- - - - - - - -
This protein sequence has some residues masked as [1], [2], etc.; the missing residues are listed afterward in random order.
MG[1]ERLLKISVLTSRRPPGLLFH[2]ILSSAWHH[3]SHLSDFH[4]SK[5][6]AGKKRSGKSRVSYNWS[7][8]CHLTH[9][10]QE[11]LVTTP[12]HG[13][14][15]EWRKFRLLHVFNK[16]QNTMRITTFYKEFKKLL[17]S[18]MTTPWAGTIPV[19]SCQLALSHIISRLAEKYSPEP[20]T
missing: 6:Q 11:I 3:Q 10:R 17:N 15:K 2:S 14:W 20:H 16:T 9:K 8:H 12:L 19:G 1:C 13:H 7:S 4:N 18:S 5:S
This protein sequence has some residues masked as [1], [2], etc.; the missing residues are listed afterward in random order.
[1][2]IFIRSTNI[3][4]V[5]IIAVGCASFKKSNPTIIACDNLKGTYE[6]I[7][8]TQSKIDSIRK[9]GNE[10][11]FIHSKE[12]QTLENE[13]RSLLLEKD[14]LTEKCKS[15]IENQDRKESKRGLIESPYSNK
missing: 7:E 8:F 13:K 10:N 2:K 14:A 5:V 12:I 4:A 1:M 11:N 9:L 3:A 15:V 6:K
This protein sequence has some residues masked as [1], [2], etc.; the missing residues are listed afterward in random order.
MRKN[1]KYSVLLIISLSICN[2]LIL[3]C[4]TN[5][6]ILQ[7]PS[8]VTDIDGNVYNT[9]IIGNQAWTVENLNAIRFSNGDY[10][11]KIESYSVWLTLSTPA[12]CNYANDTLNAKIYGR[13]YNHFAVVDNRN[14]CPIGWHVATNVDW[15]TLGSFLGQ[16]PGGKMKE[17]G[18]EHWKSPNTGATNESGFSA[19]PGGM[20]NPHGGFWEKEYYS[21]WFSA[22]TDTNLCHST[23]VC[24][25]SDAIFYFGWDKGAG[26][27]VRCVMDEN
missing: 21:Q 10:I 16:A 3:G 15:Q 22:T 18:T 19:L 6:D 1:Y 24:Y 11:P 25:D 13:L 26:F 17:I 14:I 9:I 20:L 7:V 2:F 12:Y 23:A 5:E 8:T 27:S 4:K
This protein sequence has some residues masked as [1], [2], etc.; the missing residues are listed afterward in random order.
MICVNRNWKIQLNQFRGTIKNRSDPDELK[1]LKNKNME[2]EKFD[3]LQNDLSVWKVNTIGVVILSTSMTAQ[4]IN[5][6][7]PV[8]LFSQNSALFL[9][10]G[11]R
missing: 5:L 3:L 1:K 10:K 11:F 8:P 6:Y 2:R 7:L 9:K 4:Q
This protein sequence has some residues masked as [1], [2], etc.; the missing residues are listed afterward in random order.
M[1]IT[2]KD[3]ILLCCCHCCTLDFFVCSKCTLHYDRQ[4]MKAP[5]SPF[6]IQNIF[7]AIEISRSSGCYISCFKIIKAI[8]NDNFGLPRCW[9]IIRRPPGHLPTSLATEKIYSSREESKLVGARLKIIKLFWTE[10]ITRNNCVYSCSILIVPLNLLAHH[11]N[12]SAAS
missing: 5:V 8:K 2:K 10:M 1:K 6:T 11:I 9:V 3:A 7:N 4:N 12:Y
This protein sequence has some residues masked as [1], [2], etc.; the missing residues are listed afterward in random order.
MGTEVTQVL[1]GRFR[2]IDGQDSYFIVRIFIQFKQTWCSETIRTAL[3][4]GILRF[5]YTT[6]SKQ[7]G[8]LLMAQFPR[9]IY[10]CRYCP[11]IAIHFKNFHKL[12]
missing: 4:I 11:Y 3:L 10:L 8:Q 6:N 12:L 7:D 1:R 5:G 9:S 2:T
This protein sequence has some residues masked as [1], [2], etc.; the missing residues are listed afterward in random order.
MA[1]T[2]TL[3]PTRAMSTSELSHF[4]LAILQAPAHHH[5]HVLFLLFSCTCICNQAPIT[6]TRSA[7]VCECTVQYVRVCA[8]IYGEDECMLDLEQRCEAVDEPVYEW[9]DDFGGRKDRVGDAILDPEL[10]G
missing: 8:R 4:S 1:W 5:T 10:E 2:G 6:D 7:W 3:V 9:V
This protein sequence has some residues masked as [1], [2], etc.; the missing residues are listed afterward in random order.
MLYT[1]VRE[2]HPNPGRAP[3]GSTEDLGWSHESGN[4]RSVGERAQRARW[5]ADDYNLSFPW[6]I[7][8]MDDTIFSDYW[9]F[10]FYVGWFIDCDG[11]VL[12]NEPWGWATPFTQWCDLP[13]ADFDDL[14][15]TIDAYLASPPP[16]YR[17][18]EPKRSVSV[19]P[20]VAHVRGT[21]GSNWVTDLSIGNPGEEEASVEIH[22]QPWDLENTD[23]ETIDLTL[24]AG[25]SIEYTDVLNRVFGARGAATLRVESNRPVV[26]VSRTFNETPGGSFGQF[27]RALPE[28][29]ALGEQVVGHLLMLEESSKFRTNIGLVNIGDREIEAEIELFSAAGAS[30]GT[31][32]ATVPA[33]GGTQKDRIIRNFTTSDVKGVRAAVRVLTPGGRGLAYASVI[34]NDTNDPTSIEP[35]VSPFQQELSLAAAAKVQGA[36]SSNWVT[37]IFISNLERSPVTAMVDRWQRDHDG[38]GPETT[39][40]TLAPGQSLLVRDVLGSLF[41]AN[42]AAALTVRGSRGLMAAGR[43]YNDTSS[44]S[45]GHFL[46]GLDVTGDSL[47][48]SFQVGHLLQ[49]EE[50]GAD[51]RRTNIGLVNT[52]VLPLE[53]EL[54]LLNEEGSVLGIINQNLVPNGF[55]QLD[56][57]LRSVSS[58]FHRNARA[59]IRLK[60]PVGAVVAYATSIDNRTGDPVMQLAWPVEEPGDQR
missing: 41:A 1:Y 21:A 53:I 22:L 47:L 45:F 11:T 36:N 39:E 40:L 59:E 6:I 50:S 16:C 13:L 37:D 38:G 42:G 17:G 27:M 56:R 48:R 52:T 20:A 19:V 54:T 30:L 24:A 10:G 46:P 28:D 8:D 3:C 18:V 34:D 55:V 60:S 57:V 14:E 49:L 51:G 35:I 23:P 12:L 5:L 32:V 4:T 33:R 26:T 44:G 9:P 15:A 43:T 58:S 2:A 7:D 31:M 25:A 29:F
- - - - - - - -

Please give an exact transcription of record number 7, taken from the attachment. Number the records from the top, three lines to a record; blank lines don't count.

This protein sequence has some residues masked as [1], [2], etc.; the missing residues are listed afterward in random order.
MA[1]T[2]TL[3]PTRAMSTSELSHF[4]LAILQAPAHHH[5]HVLFLLFSCTCICNQAPIT[6]TRSA[7]VCECTVQYVRVCA[8]IYGEDECMLDLEQRCEAVDEPVYEW[9]DDFGGRKDRVGDAILDPEL[10]G
missing: 8:R 4:S 1:W 5:T 10:E 2:G 6:D 7:W 3:V 9:V